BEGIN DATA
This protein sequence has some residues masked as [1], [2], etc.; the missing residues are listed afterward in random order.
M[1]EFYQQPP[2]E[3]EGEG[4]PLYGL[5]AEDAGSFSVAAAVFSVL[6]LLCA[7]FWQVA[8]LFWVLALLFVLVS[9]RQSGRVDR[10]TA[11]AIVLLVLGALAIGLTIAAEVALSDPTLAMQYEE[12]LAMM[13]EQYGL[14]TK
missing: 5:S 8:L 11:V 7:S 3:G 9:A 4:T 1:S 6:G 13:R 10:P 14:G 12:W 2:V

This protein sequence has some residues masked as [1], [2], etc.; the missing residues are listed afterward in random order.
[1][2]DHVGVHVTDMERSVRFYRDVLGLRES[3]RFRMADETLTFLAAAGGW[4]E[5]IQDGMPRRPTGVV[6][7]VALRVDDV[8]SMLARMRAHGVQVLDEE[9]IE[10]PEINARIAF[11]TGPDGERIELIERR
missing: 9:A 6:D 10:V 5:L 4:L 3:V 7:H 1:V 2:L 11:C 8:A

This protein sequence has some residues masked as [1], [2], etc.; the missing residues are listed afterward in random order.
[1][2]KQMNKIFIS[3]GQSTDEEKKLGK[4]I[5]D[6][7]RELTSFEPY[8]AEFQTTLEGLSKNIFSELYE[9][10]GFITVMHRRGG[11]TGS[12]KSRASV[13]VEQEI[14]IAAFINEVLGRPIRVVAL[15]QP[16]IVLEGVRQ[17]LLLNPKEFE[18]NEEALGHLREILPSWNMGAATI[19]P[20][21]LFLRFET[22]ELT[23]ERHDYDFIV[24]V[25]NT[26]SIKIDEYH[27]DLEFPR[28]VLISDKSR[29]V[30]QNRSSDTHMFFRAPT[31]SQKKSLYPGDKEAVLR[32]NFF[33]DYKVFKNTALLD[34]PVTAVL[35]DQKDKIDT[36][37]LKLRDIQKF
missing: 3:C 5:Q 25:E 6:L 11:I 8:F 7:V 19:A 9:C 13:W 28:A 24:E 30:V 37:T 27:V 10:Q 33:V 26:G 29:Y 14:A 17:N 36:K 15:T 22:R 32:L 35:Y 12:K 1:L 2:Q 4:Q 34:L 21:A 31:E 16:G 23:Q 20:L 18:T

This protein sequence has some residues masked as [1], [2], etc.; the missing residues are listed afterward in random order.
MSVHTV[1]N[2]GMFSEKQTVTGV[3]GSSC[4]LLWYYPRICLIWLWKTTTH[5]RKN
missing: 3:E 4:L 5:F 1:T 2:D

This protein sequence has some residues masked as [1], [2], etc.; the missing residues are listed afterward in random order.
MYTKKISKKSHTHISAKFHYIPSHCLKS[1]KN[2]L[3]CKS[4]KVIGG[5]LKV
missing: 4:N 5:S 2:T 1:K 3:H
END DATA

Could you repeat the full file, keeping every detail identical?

This protein sequence has some residues masked as [1], [2], etc.; the missing residues are listed afterward in random order.
M[1]EFYQQPP[2]E[3]EGEG[4]PLYGL[5]AEDAGSFSVAAAVFSVL[6]LLCA[7]FWQVA[8]LFWVLALLFVLVS[9]RQSGRVDR[10]TA[11]AIVLLVLGALAIGLTIAAEVALSDPTLAMQYEE[12]LAMM[13]EQYGL[14]TK
missing: 5:S 8:L 11:V 7:S 3:G 9:A 4:T 1:S 6:G 13:R 10:P 14:G 12:W 2:V

This protein sequence has some residues masked as [1], [2], etc.; the missing residues are listed afterward in random order.
[1][2]DHVGVHVTDMERSVRFYRDVLGLRES[3]RFRMADETLTFLAAAGGW[4]E[5]IQDGMPRRPTGVV[6][7]VALRVDDV[8]SMLARMRAHGVQVLDEE[9]IE[10]PEINARIAF[11]TGPDGERIELIERR
missing: 9:A 6:D 10:V 5:L 4:L 3:V 7:H 1:V 2:L 11:C 8:A

This protein sequence has some residues masked as [1], [2], etc.; the missing residues are listed afterward in random order.
[1][2]KQMNKIFIS[3]GQSTDEEKKLGK[4]I[5]D[6][7]RELTSFEPY[8]AEFQTTLEGLSKNIFSELYE[9][10]GFITVMHRRGG[11]TGS[12]KSRASV[13]VEQEI[14]IAAFINEVLGRPIRVVAL[15]QP[16]IVLEGVRQ[17]LLLNPKEFE[18]NEEALGHLREILPSWNMGAATI[19]P[20][21]LFLRFET[22]ELT[23]ERHDYDFIV[24]V[25]NT[26]SIKIDEYH[27]DLEFPR[28]VLISDKSR[29]V[30]QNRSSDTHMFFRAPT[31]SQKKSLYPGDKEAVLR[32]NFF[33]DYKVFKNTALLD[34]PVTAVL[35]DQKDKIDT[36][37]LKLRDIQKF
missing: 3:C 5:Q 25:E 6:L 11:I 8:F 7:V 19:A 9:C 13:W 28:A 24:E 30:V 37:T 27:V 10:Q 33:V 26:G 29:Y 14:A 17:N 36:K 15:T 22:R 32:L 35:Y 12:K 1:L 2:Q 4:Q 34:L 21:A 31:E 16:G 23:Q 20:L 18:T

This protein sequence has some residues masked as [1], [2], etc.; the missing residues are listed afterward in random order.
MSVHTV[1]N[2]GMFSEKQTVTGV[3]GSSC[4]LLWYYPRICLIWLWKTTTH[5]RKN
missing: 3:E 4:L 5:F 1:T 2:D

This protein sequence has some residues masked as [1], [2], etc.; the missing residues are listed afterward in random order.
MYTKKISKKSHTHISAKFHYIPSHCLKS[1]KN[2]L[3]CKS[4]KVIGG[5]LKV
missing: 4:N 5:S 2:T 1:K 3:H